Twist1 in infiltrating macrophages attenuates kidney fibrosis via matrix metallopeptidase 13–mediated matrix degradation
Research output: Contribution to journal › Article
- Duke University Medical Center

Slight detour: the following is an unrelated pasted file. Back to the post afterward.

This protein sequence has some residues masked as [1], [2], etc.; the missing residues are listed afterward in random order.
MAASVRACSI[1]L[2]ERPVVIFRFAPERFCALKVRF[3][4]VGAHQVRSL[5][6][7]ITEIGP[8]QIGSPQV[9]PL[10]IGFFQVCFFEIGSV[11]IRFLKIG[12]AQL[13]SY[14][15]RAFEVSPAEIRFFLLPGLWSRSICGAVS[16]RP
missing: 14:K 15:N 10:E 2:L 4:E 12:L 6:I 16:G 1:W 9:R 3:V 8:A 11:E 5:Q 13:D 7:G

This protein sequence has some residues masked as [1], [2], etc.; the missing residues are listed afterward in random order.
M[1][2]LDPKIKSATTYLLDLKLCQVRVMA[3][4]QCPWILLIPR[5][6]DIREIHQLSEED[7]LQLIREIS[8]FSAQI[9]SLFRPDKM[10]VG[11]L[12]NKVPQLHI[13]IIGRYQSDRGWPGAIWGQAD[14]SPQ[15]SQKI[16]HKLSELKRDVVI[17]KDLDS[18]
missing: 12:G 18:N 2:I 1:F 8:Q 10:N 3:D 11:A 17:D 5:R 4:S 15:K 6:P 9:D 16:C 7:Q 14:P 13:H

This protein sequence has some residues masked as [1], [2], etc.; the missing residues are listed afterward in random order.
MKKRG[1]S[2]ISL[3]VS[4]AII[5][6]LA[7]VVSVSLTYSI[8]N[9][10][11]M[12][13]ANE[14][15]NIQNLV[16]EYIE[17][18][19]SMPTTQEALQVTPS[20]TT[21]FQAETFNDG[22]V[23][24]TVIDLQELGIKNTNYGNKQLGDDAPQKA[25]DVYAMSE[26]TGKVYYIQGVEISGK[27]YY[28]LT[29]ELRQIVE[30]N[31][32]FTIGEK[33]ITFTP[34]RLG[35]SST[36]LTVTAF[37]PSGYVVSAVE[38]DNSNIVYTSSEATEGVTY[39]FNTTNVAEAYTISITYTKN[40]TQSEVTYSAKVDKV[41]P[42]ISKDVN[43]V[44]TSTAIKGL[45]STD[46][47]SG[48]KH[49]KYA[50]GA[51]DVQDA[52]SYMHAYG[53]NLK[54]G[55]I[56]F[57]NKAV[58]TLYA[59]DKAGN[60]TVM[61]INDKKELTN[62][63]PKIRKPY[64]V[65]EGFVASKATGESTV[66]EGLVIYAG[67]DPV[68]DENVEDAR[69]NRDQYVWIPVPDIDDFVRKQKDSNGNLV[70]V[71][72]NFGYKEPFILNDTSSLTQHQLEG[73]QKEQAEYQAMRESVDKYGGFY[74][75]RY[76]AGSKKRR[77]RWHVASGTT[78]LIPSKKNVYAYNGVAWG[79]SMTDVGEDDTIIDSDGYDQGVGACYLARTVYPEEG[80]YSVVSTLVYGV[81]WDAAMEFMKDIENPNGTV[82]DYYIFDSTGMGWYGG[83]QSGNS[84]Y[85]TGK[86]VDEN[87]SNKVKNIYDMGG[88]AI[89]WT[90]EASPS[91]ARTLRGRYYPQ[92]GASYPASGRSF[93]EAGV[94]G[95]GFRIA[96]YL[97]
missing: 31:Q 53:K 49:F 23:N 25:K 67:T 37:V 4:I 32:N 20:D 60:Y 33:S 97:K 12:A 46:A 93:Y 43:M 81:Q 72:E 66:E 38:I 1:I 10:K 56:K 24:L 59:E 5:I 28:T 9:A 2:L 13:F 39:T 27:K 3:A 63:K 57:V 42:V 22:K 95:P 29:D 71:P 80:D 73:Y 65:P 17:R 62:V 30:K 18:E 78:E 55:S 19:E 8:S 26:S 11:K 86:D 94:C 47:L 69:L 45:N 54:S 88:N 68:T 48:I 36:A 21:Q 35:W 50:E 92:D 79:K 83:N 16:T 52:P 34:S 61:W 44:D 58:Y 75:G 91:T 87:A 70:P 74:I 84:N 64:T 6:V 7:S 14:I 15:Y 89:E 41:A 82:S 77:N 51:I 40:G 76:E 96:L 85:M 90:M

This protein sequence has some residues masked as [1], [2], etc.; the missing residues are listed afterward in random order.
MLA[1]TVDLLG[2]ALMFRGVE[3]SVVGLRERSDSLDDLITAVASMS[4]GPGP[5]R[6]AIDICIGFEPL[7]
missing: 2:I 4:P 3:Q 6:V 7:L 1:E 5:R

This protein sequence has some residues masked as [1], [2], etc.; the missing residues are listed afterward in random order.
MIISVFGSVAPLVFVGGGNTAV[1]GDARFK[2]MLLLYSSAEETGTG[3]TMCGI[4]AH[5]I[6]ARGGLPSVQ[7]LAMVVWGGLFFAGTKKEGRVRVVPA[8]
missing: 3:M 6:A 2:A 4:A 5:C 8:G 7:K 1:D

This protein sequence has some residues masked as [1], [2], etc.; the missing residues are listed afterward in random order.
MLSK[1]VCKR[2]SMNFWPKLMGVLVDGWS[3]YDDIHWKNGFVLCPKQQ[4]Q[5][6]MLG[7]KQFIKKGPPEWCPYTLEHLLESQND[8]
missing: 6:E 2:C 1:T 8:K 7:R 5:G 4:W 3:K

Background Following an acute insult, macrophages regulate renal fibrogenesis through the release of various factors that either encourage the synthesis of extracellular matrix synthesis or the degradation of matrix via endocytosis, proteolysis, or both. However, the roles of infiltrating versus resident myeloid cells in these opposing processes require elucidation. The transcription factor Twist1 controls diverse essential cellular functions through induction of several downstream targets, including matrix metalloproteinases (MMPs). In macrophages, Twist1 can influence patterns of cytokine generation, but the role of macrophage Twist1 in renal fibrogenesis remains undefined. Methods To study Twist1 functions in different macrophage subsets during kidney scar formation, we used two conditional mutant mouse models in which Twist1 was selectively ablated either in infiltrating, inflammatory macrophages or in resident tissue macrophages. We assessed fibrosis-related parameters, matrix metallopeptidase 13 (MMP13, or collagen 3, which catalyzes collagen degradation), inflammatory cytokines, and other factors in these Twist1-deficient mice compared with wild-type controls after subjecting the animals to unilateral ureteral obstruction. We also treated wild-type and Twist1-deficient mice with an MMP13 inhibitor after unilateral ureteral obstruction. Results Twist1 in infiltrating inflammatory macrophages but not in resident macrophages limited kidney fibrosis after ureteral obstruction by driving extracellular matrix degradation. Moreover, deletion of Twist1 in infiltrating macrophages attenuated the expression of MMP13 in CD11b+ Ly6Clo myeloid cells. Inhibition of MMP13 abrogated the protection from renal fibrosis afforded by macrophage Twist1. Conclusions Twist1 in infiltrating myeloid cells mitigates interstitial matrix accumulation in the injured kidney by promoting MMP13 production, which drives extracellular matrix degradation. These data highlight the complex cell-specific actions of Twist1 in the pathogenesis of kidney fibrosis.